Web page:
First ever jump

coxjoncoxjon Posts: 43 Baller
edited January 2014 in Jump
Heading out to the US from the UK again this summer for some time with the buoys.

Really fancy having a go over a jump even if I just do it a couple of times, is it worthwhile having a go?? Don't want to kill myself 8o)

Comments

  • dislanddisland Posts: 1,053 Crazy Baller
    Of course
    Dave Island- Princeton Lakes
  • HortonHorton Posts: 23,557 Administrator
    Make sure you learn from a pro and with the right gear

    Support BallOfSpray by supporting the companies that support BallOfSpray

    Connelly / DBSkis /   Denali / Eden Ski Lake  / Goode / HO Syndicate / MasterCraft / Masterline

    O'Brien / Performance Ski and Surf / PTM Edge / Stokes / Reflex / Radar / Wakeye

  • coxjoncoxjon Posts: 43 Baller
    edited January 2014
    Out with Tom Asher and his good lady so some good coaching! Just nervous having never done it!
  • RazorRoss3RazorRoss3 Posts: 1,177 Mega Baller
    With the right coaching it will go fine. Post video.
    A_B
  • klindyklindy Posts: 1,912 Mega Baller
    +1 - go for it. Learn from the best with good equipment and you'll have a rush (and accomplishment) which can never be duplicated.
    Keith Lindemulder
    AWSA Vice President
  • A_BA_B Posts: 3,770 Mega Baller
    Discount everything that @HamWallace says as well, as he is a self-professed jumpaholic....
  • evolskievolski Posts: 51 Baller
    It's a blast. when you first learn you'll go over relatively slow. It's a completely different sensation on the ramp. You'll be in good hands with your coach. Put the helmet on and you'll feel cool. Have run.
  • Bruce_ButterfieldBruce_Butterfield Posts: 1,046 Mega Baller
    Relax John, fatalities among first time jumpers are very rare. In fact I can only think of 3 in the last few years. Come to think of it, one of them was a Brit who had to have a few pints to get his courage up before his attempt:)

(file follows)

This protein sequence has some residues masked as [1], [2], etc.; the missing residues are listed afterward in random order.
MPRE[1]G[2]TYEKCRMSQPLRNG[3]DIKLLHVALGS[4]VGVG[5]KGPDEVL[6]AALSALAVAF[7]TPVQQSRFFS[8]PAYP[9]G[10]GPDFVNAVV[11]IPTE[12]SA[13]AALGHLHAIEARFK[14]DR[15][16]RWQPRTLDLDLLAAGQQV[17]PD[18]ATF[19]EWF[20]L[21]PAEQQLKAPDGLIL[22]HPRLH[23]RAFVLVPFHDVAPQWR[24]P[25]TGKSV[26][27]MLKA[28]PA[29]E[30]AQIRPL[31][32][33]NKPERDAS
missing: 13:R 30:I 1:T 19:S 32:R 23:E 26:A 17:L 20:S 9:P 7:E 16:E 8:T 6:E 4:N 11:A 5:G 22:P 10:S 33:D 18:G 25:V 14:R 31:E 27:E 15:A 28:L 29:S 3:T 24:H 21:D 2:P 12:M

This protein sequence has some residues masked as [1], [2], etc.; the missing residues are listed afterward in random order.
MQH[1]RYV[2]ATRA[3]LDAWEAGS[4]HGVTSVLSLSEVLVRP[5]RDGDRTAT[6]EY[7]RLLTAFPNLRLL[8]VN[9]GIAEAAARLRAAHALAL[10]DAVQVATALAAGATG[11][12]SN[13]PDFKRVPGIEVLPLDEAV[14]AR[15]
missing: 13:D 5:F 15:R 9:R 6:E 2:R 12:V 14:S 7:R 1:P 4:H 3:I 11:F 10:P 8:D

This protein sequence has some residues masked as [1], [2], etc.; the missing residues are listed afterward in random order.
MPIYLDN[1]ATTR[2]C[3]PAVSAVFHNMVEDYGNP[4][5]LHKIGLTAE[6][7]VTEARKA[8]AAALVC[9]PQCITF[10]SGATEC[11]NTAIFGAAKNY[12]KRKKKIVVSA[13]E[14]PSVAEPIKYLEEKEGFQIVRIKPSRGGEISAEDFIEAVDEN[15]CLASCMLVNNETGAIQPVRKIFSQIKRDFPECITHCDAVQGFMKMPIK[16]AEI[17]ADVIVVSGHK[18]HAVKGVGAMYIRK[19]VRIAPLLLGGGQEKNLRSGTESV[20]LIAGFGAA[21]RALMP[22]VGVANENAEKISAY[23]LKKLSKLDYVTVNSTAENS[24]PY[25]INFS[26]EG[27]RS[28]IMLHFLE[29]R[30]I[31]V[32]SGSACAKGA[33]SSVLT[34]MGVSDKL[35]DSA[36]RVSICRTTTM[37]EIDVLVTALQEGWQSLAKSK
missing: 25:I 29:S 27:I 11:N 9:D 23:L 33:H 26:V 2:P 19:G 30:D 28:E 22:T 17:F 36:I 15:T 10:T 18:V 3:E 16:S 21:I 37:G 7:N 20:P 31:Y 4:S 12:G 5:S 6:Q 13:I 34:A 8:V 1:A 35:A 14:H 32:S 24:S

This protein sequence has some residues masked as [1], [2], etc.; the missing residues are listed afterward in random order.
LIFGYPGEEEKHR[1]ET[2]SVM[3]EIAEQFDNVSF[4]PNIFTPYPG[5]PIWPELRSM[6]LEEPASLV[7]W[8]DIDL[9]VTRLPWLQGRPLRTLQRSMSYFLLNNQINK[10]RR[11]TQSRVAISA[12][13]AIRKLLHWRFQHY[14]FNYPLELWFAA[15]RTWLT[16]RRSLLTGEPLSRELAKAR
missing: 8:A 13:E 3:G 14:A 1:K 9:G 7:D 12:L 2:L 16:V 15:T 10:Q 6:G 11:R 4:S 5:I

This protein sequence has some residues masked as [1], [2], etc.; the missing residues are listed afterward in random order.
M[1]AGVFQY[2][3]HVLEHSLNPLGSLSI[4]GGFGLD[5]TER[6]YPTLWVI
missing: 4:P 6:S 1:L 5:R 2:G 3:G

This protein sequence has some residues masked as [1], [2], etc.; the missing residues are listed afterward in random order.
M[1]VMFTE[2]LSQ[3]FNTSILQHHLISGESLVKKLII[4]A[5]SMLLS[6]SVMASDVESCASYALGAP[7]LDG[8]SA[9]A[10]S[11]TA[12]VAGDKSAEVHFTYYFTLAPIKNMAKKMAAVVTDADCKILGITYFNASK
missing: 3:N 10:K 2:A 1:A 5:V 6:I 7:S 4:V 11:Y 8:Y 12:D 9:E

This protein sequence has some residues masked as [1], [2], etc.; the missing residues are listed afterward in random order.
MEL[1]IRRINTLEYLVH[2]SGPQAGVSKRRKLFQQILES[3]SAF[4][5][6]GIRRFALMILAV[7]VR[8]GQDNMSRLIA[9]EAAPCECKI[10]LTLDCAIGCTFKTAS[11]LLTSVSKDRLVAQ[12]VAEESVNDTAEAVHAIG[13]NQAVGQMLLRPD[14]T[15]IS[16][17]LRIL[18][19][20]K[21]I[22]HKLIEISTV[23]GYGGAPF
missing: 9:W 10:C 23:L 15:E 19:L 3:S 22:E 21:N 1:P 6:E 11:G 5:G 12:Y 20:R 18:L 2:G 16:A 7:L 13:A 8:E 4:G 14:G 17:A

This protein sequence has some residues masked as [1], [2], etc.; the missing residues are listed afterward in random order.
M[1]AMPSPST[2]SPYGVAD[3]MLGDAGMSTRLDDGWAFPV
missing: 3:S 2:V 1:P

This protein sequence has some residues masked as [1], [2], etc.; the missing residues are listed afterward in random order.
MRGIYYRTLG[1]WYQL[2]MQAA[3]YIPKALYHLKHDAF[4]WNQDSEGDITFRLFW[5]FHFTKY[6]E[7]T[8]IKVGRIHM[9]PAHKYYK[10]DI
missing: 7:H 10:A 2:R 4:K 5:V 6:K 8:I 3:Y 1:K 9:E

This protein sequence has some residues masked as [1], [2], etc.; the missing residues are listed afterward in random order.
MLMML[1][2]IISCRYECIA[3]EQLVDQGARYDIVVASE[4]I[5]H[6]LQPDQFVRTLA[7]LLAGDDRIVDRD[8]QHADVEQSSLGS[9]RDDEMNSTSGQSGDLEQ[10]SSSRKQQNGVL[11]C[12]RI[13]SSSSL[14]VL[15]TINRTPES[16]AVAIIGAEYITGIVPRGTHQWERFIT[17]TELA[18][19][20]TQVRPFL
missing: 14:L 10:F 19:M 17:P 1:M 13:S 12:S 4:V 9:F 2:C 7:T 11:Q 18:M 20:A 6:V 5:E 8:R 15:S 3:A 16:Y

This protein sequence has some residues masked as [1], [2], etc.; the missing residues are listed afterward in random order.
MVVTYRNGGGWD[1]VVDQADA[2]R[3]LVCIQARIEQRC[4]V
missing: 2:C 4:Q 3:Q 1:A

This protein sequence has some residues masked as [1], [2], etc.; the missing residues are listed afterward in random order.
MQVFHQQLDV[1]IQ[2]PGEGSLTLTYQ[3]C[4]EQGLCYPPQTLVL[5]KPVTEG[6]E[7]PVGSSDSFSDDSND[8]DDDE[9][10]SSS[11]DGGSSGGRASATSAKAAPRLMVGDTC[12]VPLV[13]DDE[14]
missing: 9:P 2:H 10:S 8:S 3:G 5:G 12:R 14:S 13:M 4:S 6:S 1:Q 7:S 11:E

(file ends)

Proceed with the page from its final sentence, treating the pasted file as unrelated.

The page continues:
If it was easy, they would call it wakeboarding.
    Ryno
  • skier2788skier2788 Posts: 643 Crazy Baller
    I learned last year it is fun to flop. Just remember knees trees freaze. I found it hard to stay flat and balanced at first but it gets easier. It is a rush the first few times.
    Travis Torley
  • gator1gator1 Posts: 591 Crazy Baller
    It is a rush forever if you keep going farther. Dead stick autos in the helicopter, 190 in the vette, cliff drops, $100 mil deals, snorkel deep pow, 39.5, nothing comes close. 25 yrs later I still dream it.
  • I5boiI5boi Posts: 152 Baller
    Is this (1st jump) something a 40 year old can/should do? Sounds like fun!!
  • coxjoncoxjon Posts: 43 Baller
    thanks Bruce!! I just imagine headbutting the ramp haha!
  • A_BA_B Posts: 3,770 Mega Baller
    Ever hear the song "Live like your dying"?
  • 6balls6balls Posts: 4,470 ★★★Triple Panda Award Recipient ★★★
    My first was at MW Regionals. Never jumped but our best jumper blew his knee in practice and we needed 5 guys to score. I was told the whole knees, trees, freeze and sent onto the water. Landed a 38 footer.
    Seemed easy enough so next pass took a cut at it. Man that jump is slippery! I ended up sideways in the air with one hand on the handle, all stretched out like a slalom skier rounded a ball and yelling expletives until impact. That fall sucked.
    Dave Ross--die cancer die
  • lpskierlpskier Posts: 1,826 Mega Baller
    Be very careful. Water ski jumping can be very dangerous. For your wallet. Ever see what a pair of jumpers cost? And you'll be buying a pair as soon as you get a taste of that action. Good luck.
    John Wilkins- Si non pro sanguine quem ludus ne. #iskiconnelly
  • danspencedanspence Posts: 66 Baller
    I had jumped a hand full of time in England but when we went out to the US I went and had a few sets with Tom and June and can honestly say they are awesome. So laid back and they make you feel so welcome. They helped my jumping come on so much. Between them they know their stuff!!
    'Gotta Risk It, To Get The Biscuit'
  • drewskidrewski Posts: 30 Baller
    Knees Trees Freeeeeze!

    The biggest thing will be to stay on your toes. Its nerve racking because you think you will go forward but think about jumping off a picnic table. You land on your toes (ball of feet) and can keep walking forward. If you land on your heels, you tend to roll backward into the picnic table. This is what helped me land my first jump. The feeling from water to hard stiff jump is really strange the first time and you have to keep everything in your core tight to hold your position.